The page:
Enchanting
The Polar Express: in 3D Imax
Review by Ross Anthony

Have you ever wanted to step inside one of those snowy glass balls?

This is a charming Christmas film that takes advantage of 3-D and the large Imax screen to bring you into its magical world.

Opening gently, a boy lies awake in his bed on Christmas Eve. He's old enough to suspect that Santa may not be real, but young enough to still want to believe. This subtlety is conveyed in his eyes and facial expressions -- no small task for the animators. In fact, unlike other animated films, the characters of "Polar Express" approach naturally looking humans. They're "realness" helps make the surreal world become all the more enchanting.

The film artfully takes its time endearing us to the boy, his plight, and the cultural commonness of this Christmas Eve ritual. Despite the cool blue skies, and a boy in his pajamas stepping into the flurrying snow outside, the feeling is warm. Further, the weight power and sound of the locomotive that pulls up beside him, powerful.

While, there's room for improvement in the story, specifically action to character study ratio, this film succeeds on so many levels. First, as an adult, I appreciate getting inside these characters, so when the film dives headlong into extended action/adventure sequences (sometimes one right after the other), I'm happy, but missing the depth of character connections so aptly put forth in other scenes. That said, I think kids will just eat up all that amusement park stuff. This small concession is all there is to say negative about the film. The emotive arc still holds, you'll be charmed, you'll be choked up, you'll believe!

Technically, what a success! I'm highly interested in 3-D (I shoot stills on a 3-D camera), and I love the Large Screen format. But I've been quite skeptical of a modern full feature 3-D film. Why? Serious concerns regarding fatigue. 3-D Imax films can be taxing, draining physically. Certainly those big heavy 3-D goggles put pressure on the head/nose. I'd hypothesized that 45 minutes might just be optimal time duration for this kind of A/V input into a human. But, "Polar Express" thankfully proves that theory wrong. Using the lightweight polarized (no pun intended) 3-D glasses (the one's that look like big sunglasses), I had no problem taking in the one and three-quarter hour duration. Admittedly I've seen 3-D films that have more magnificent images, more "wowing" effects, more screen-breaking objects that float out into the audience. Still, all of this was not missed, because Director Zemeckis composed each shot so carefully as to give the image on screen such a welcoming depth that you will feel like you're invited into the story.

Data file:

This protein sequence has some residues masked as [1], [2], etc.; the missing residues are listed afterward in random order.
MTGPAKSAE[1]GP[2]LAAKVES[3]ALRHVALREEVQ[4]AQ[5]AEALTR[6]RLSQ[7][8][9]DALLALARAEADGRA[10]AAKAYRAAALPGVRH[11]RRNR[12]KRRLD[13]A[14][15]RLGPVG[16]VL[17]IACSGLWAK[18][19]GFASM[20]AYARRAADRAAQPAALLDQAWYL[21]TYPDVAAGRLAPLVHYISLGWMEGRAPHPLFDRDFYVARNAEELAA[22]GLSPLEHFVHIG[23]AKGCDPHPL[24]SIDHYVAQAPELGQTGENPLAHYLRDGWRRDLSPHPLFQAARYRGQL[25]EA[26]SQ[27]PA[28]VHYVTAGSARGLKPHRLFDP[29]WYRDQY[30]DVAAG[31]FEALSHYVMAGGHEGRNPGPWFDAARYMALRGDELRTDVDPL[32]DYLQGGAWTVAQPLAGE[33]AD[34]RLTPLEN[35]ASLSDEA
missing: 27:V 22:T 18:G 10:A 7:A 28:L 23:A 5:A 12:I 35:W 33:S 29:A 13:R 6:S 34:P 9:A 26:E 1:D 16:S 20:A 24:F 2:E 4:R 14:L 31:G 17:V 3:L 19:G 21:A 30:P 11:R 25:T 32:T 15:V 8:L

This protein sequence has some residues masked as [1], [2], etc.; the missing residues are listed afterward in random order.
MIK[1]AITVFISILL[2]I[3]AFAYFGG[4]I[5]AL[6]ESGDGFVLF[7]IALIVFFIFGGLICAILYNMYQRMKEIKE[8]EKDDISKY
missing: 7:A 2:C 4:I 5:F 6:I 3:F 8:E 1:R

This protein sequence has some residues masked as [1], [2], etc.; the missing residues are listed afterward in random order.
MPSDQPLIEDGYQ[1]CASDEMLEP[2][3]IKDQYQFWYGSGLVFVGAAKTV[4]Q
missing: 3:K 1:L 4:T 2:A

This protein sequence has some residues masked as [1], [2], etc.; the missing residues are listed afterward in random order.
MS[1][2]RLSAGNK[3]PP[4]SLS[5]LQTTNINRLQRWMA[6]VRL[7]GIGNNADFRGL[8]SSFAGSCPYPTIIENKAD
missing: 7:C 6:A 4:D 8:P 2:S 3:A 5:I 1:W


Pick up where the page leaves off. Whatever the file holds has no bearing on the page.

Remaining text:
Further, the objects on screen feel their mass, their weight, their sound, and move in ways that feel real. All of this takes a great amount of attention and deserves great kudos. It's a fantasy that you will feel apart of. The filmmakers shake up this Christmas scene snowy glass ball and, through the magic of 3-D, allow you to step inside as the snow silently falls.


  • The Polar Express: in 3D Imax. Copyright © 2004.
  • Voices of Tom Hanks, Eddie Deezen, Nona Gaye.
  • Directed by Robert Zemeckis.
  • Screenplay by Robert Zemeckis, William Broyles Jr.
  • Based on the book by Chris Van Allsburg.
  • Produced by Steve Starkey, Robert Zemeckis, Gary Goetzman, William Teitler at Warner Bros. Pictures/Castle Rock presents in association with Shangri-La Entertainment. A Playtone/ImageMovers/Golden Mean.

Grade..........................A (3.5/4)

Copyright © 1998-2016 Ross Anthony, Author - Speaker - Solo World Circumnavigator In addition to reviewing films and interviewing celebs at HollywoodReportCard.com, traveling the world, composing great music, motivational speaking, Mr. Anthony also runs his own publishing company in the Los Angeles area. While traversing the circumference of the planet writing books and shooting documentaries, Mr. Anthony has taught, presented for, worked &/or played with locals in over 30 countries & 100 cities (Nairobi to Nagasaki). He's bungee-jumped from a bridge near Victoria Falls, wrestled with lions in Zimbabwe, crashed a Vespa off a high mountain road in Taiwan, and ridden a dirt bike across the States (Washington State to Washington DC). To get signed books ("Rodney Appleseed" to "Jinshirou") or schedule Ross to speak check out: www.RossAnthony.com or call 1-800-767-7186. Check out his other sites too: Author*Illustrator*Speaker, Motobookothon 2009, M9, Write Triangle, TwT. Go into the world and inspire the people you meet with your love, kindness, and whatever it is you're really good at. Check out books by Ross Anthony. Rand() functions, Pho chicken soup, rollerblading, and frozen yogurt (w/ blueberries) also rock! (Btw, rand is short for random. It can also stand for "Really Awkward Nutty Dinosaurs" -- which is quite rand, isn't it?) Being alive is the miracle. Special thanks to Ken Kocanda, HAL, Jodie Keszek, Don Haderlein, Mom and Pops, my family, R. Foss, and many others by Ross Anthony. Galati-FE also deserves a shout out. And thanks to all of you for your interest and optimism. Enjoy great films, read stirring novels, grow.

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Last Modified: Saturday, 16-Sep-2006 08:00:40 PDT